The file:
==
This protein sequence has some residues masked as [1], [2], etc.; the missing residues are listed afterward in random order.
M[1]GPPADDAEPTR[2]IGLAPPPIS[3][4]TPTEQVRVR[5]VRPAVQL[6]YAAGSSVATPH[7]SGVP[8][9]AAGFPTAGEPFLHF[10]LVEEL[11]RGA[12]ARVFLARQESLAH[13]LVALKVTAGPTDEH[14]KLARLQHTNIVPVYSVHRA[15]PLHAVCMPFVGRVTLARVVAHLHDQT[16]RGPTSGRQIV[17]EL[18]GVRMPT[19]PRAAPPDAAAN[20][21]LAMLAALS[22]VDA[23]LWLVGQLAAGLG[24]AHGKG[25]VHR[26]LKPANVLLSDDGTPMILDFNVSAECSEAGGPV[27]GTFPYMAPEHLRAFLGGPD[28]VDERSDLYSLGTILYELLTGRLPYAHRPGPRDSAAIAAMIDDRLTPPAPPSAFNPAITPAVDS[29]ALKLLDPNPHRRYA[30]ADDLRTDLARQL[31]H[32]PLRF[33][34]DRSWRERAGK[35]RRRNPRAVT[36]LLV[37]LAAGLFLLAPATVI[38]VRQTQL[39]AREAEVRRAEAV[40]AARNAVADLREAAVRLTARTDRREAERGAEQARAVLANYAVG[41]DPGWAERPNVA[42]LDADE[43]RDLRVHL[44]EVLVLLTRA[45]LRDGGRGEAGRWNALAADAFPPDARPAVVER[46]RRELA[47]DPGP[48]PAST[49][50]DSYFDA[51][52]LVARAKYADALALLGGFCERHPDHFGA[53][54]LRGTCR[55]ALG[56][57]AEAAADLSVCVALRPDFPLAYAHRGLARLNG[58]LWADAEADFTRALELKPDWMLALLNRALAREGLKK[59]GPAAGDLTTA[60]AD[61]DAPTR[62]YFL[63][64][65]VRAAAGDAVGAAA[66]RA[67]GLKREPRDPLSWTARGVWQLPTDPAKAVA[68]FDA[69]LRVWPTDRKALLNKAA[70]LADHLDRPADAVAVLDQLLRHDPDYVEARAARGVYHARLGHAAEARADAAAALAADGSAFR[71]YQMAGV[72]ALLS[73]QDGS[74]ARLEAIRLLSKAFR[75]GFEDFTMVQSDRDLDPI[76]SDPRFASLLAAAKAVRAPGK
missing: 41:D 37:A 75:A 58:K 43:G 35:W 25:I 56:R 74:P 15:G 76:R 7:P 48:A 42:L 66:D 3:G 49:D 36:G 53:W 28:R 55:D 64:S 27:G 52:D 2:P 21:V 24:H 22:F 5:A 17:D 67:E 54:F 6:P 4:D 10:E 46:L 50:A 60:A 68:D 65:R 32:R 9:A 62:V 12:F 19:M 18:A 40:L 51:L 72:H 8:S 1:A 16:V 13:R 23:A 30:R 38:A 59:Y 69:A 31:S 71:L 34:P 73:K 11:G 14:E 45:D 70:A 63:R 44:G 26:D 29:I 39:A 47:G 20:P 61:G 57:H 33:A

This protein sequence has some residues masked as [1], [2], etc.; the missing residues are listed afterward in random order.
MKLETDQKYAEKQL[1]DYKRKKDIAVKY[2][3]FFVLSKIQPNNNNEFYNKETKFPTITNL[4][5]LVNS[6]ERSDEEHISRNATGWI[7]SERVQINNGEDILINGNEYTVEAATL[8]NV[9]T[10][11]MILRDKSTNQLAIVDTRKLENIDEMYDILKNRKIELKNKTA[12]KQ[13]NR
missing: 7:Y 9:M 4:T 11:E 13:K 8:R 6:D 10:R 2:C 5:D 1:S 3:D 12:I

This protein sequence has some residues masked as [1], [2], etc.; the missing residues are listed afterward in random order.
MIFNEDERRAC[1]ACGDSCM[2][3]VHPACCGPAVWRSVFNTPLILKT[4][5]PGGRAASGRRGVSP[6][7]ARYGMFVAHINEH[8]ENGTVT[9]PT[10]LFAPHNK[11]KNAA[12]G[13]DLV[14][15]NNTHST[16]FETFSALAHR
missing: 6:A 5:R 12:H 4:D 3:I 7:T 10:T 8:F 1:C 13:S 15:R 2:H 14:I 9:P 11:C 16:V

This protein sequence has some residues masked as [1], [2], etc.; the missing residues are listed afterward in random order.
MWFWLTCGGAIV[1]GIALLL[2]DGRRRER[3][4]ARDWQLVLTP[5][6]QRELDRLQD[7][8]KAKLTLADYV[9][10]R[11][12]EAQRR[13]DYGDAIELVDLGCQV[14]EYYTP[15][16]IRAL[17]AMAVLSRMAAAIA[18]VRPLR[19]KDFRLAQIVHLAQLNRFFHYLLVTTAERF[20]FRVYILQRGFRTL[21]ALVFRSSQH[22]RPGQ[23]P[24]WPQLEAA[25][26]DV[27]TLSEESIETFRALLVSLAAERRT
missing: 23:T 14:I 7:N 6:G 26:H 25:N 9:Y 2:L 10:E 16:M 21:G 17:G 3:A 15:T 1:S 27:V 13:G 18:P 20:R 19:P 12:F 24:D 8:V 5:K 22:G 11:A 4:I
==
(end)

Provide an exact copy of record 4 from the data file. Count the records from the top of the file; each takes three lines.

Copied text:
This protein sequence has some residues masked as [1], [2], etc.; the missing residues are listed afterward in random order.
MWFWLTCGGAIV[1]GIALLL[2]DGRRRER[3][4]ARDWQLVLTP[5][6]QRELDRLQD[7][8]KAKLTLADYV[9][10]R[11][12]EAQRR[13]DYGDAIELVDLGCQV[14]EYYTP[15][16]IRAL[17]AMAVLSRMAAAIA[18]VRPLR[19]KDFRLAQIVHLAQLNRFFHYLLVTTAERF[20]FRVYILQRGFRTL[21]ALVFRSSQH[22]RPGQ[23]P[24]WPQLEAA[25][26]DV[27]TLSEESIETFRALLVSLAAERRT
missing: 23:T 14:I 7:N 6:G 26:H 25:N 9:Y 2:L 10:E 16:M 21:G 17:G 3:A 15:T 1:S 27:V 13:G 18:P 20:R 19:P 12:F 24:D 8:V 5:K 22:G 11:A 4:I